Like many visitors before him, two-time defending AT&T Pro-Am champ Dustin Johnson has taken a liking to the Peninsula. Two consecutive AT&T Pebble Beach Pro-Am titles can do that to an individual.
One reason he’s had so much fun here: good old-fashioned lady luck. When he arrived two years ago the 6-foot-4-inch South Carolina product was randomly paired with local caddy Bobby Brown – as loopers say, Brown “pulled his bag” – and the resulting 2009 title was enough to inspire Johnson to bring Brown along on tour. While Johnson’s strong resume since (he already has two top 10s this year) demonstrates their chemistry travels, Brown’s will be most valuable on the course where he worked for years.
To gather similar insights, the Weekly talked to everyone from greenskeepers to pro-shop jockeys to see what to expect inside and outside the ropes.
Playing the Green
Pebble Beach Company has long been a pioneer in using reclaimed water on its many thirsty courses – as of this year every Del Monte Forest course uses 100 percent recycled wastewater. Now, with the help of local nonprofit The Offset Project, it is trailblazing a much-improved food waste operation. All of the kitchens at Pebble proper have assimilated compost systems; Spanish Bay is up next. Compost receptacles, while not as numerous as trash and recycling bins, will appear in concession areas for the first time, with TOP volunteers there to steer scraps to the right place.
Come February in Pebble, the be-knickered marshall, hands aloft to signal silence for a back swing, is as much an icon as the Lone Cypress. This year they’ll be unavoidable, as numbers jump more than 100 to 630. That was the result of a PGA request, according to Pro-Am spokesperson Cathy Scherzer. “They asked us to get more marshalls to cover the three courses,” she says, “and we did.”
While the Weekly has complete pairings ready to tear out – for free (see p. 26) – this year they are also available as an app at the Android Market, the iPhone App Store or iTunes.
CC by the Sea
The Monterey Peninsula Country Club enjoyed a brilliant return to the AT&T spotlight a year ago, basking in uncanny conditions and drawing huge crowds Friday. The vast majority flocked to the oceanview holes, but it wasn’t too crowded because there are a whopping 14 of them all overlooking the water.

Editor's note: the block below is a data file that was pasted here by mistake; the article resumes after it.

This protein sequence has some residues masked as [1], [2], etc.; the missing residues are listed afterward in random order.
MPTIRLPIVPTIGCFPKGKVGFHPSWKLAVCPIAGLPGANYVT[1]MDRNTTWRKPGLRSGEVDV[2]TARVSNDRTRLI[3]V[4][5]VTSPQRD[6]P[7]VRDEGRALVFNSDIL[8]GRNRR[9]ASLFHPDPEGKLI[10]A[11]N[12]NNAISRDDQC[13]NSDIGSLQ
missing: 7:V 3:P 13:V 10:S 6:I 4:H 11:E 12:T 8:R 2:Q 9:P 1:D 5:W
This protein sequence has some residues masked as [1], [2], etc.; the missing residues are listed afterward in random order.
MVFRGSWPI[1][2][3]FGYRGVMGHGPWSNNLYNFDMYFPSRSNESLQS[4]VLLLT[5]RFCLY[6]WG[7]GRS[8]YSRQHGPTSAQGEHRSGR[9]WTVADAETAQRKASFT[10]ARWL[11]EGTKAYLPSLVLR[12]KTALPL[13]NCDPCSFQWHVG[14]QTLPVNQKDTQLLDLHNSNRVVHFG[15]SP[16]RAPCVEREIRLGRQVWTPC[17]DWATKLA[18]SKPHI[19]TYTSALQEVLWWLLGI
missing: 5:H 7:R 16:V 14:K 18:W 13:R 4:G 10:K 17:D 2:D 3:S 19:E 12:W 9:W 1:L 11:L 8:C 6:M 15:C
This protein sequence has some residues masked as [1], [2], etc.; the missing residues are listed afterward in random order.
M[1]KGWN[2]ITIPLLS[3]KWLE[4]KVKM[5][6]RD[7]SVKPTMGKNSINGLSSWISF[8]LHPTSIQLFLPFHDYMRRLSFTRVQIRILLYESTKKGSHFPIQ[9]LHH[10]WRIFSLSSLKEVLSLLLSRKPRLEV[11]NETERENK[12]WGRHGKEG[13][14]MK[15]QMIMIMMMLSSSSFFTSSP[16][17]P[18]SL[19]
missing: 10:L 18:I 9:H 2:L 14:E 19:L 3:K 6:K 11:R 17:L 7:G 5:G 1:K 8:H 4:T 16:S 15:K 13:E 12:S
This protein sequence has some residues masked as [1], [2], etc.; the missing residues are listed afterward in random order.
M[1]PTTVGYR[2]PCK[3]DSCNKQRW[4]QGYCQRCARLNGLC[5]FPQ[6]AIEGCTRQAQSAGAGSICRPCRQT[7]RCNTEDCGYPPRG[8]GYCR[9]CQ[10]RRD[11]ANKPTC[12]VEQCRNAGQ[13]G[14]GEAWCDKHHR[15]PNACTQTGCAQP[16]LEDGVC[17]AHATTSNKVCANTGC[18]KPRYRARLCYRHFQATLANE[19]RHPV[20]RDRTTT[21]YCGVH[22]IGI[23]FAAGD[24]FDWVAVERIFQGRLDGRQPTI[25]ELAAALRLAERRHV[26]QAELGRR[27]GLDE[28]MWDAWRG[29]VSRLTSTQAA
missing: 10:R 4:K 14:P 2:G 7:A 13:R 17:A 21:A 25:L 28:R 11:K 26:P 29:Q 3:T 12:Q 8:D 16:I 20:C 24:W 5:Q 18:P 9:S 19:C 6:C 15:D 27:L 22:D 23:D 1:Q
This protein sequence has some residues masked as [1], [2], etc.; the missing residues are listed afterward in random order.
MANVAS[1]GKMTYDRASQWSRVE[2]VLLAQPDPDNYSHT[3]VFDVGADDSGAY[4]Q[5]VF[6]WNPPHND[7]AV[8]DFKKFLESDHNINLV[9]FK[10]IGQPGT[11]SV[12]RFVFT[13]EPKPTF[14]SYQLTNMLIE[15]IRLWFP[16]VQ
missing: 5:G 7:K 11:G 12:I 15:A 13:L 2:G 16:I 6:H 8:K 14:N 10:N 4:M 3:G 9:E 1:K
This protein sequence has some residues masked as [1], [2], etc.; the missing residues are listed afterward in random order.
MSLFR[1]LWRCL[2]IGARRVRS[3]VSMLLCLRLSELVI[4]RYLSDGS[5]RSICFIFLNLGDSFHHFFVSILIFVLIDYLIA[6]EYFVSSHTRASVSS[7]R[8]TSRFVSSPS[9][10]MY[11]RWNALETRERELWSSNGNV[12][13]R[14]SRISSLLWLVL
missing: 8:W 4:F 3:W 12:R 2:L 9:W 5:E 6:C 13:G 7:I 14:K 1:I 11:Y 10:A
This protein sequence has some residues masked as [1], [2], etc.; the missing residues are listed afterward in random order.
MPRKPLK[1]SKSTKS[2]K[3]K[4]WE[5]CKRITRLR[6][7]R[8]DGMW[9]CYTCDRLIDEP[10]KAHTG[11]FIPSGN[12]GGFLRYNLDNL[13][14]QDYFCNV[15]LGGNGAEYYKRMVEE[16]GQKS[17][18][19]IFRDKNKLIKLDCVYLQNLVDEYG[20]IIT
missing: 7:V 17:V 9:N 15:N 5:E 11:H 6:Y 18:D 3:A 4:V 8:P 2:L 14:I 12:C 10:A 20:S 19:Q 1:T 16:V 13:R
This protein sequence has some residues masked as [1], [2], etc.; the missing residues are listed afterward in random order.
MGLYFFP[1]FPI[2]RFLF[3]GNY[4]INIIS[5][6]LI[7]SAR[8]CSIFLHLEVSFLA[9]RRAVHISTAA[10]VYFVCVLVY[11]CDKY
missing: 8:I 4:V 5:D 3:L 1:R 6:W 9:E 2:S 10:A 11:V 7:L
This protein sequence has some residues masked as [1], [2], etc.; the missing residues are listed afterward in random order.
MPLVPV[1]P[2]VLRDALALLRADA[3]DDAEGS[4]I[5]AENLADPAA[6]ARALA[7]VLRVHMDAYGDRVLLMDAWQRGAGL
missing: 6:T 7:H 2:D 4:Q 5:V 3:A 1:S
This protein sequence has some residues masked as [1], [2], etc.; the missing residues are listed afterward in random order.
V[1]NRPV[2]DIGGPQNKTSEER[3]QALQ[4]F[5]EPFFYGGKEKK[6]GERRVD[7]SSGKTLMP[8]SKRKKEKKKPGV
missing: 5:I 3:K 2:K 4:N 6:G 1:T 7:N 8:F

While MPCC keepers said it was in its best shape ever last year, with a full year to anticipate the AT&T it’s now even more jeweled. “The course is only 6 years old,” one staffer says. “Everything’s a little more defined and settling in better.” Two spots where clusters of holes crowd into view nicely include the 6-7-10-11 and the 12-13-15-16 compilations.
The recent unseasonably balmy weather has AT&T veterans, particularly greenskeepers, nervously waiting for the other meterological shoe to drop. It also has long hitters and pressure putters abuzz because everything will be harder, drier and faster. Faster conditions, ironically, could result in slower play when the speedy greens frequently send amateurs to the land of three-putt.
The field is long on players short in the tooth, despite the fact that 26-year-old Jhonattan Vegas – the first Venezuelan in tour history and an early lock for PGA Rookie of the Year after winning his second start – withdrew.
Johnson became only the second player under 25 with multiple victories on the PGA Tour when he first won here in ’09. Now he’s one of 50 players under 30 competing, including Nick Watney, Zach Miller, Hunter Mahan and Joseph Bramlett, the 22-year-old St. Francis High School and Stanford University grad who the San Jose Mercury’s Mark Purdy calls “easily the best local pro prospect in a decade or more.”
Cell phones will be allowed for the first time in years – provided they are put on silent and users aren’t yapping near the ropes or taking pictures, two big no-nos (though photos are allowed during practice rounds). A public service video from tourney chair Clint Eastwood himself will remind arriving fans of the new rule as they board shuttles at CSUMB